January, 2016

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The danger of a single story and what to do about it

A novelist who found her authentic voice
Last week, an American trainer friend of mine forwarded to me a TED Talk video link, which was filmed in 2009. The theme of the talk was “The danger of a single story ”. In this Global TED Talk, novelist Chimamanda Adichie shares how she discovered her authentic voice. The main thesis of her talk was that individually and collectively, we have multiple stories and thus we shouldn’t be ensnared by a single story. Her message warns us not to buy into just one story about a person, culture, or country, which in turn leads to misunderstanding and stereotyping. The talk was very powerful. Over 9 million people have watched it. She has a point; a single story has danger.

Nigeria’s single story created by the media- Corruption
Chimamanda is from Nigeria. I have had some Nigerian friends over the years who shared with me great stories of their country. Unfortunately, for their dismay, the media uses one story about their country, corruption. It’s true corruption is high in Nigeria but it’s unfair to pick this one aspect of Nigeria and stereotype all Nigerians as corrupt. Since I heard multiple stories of Nigeria, thanks to my friends, I’m ‘safe’ from a single distorted story of Nigeria. Nonetheless, many people may not have the chance I have had to hear more success stories of Nigerians. And therefore, they fall for that single bad story created by the media. Unfortunate!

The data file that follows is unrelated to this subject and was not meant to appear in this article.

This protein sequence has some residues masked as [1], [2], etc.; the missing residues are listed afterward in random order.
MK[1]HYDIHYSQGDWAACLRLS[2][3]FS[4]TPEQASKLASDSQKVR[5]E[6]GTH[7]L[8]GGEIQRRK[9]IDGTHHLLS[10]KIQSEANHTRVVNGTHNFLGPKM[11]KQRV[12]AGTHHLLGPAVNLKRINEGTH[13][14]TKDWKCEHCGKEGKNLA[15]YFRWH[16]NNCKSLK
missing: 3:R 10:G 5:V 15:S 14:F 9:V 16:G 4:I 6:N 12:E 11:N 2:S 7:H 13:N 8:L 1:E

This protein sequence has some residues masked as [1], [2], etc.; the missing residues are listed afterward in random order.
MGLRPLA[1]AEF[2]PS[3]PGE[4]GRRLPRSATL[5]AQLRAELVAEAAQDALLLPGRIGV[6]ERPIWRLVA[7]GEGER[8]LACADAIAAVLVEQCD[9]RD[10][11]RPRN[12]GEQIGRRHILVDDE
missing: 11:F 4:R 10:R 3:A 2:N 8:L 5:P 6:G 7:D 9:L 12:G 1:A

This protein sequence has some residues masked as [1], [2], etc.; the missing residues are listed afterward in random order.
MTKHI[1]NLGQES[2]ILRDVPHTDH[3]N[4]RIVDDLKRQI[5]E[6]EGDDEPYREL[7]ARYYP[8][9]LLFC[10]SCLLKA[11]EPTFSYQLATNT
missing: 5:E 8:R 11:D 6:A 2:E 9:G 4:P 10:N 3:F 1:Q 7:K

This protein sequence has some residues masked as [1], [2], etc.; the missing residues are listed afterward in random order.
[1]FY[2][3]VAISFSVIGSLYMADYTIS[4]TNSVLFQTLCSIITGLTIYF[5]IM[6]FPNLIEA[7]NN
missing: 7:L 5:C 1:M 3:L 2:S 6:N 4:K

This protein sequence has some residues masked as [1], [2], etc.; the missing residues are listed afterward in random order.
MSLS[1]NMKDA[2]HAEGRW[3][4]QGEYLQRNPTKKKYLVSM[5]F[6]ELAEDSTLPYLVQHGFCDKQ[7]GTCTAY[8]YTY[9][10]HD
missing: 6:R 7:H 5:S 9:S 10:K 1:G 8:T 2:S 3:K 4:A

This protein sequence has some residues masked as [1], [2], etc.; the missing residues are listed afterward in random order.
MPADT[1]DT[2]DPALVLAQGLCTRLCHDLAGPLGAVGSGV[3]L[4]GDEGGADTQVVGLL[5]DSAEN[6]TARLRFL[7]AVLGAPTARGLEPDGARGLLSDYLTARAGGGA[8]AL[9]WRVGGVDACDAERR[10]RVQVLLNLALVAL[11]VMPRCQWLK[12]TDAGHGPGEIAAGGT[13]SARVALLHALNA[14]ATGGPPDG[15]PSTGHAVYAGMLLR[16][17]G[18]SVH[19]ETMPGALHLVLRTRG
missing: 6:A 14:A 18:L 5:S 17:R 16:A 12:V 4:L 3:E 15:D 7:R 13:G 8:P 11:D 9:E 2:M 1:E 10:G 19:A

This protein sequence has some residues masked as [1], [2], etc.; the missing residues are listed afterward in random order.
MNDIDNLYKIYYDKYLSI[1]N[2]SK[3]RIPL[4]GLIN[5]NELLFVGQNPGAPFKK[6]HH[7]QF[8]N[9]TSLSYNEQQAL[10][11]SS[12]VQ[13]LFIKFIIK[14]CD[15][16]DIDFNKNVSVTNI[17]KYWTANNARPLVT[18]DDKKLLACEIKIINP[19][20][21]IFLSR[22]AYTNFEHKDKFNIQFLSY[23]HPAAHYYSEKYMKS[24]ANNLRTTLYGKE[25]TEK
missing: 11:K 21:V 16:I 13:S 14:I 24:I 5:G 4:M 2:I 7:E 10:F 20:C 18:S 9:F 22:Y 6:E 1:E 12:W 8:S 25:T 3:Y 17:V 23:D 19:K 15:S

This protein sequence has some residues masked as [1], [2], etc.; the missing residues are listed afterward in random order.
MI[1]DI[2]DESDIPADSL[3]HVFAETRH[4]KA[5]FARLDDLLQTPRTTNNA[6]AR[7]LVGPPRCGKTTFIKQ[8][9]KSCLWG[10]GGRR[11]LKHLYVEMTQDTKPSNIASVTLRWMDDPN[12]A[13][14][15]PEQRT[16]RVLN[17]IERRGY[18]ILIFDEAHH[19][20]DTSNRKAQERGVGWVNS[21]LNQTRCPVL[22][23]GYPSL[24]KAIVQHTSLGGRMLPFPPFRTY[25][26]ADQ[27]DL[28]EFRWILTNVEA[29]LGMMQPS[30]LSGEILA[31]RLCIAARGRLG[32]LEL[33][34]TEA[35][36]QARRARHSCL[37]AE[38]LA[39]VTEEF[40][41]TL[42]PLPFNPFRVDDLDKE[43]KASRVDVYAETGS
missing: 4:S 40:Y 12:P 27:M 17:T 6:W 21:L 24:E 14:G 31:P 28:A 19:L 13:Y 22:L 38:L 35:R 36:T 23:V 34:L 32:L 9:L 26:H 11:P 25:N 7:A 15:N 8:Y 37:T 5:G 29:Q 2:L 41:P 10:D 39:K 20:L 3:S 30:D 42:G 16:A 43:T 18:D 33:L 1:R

Ethiopians are also victims of a single story
As an Ethiopian, I’ve my own frustrations in this regard. The media uses one story about our country. It paints her with a single tragic story of famine regardless of multiple other awesome stories. Yes, as I write this article, millions of Ethiopians are starving, thanks to the maladministration and faulty policies of TPLF. But, is that the only story we have? No.

There are multitudes of remarkable stories out there that should have also gained the attention of the media. Regrettably, the mainstream media doesn’t want to talk about our patriotism. Our forefather defeated the fascist Mussolini. Ethiopia is one of the two African countries that weren’t colonized. What is more? The media isn’t enthusiastic to share the world about our great coffee, which is one of the signature coffee brands of Starbucks. They may create some sound bites for a brief moment about our long distance runners who hold multiple world records. Sadly, this is not the success story they repetitively broadcast to the world.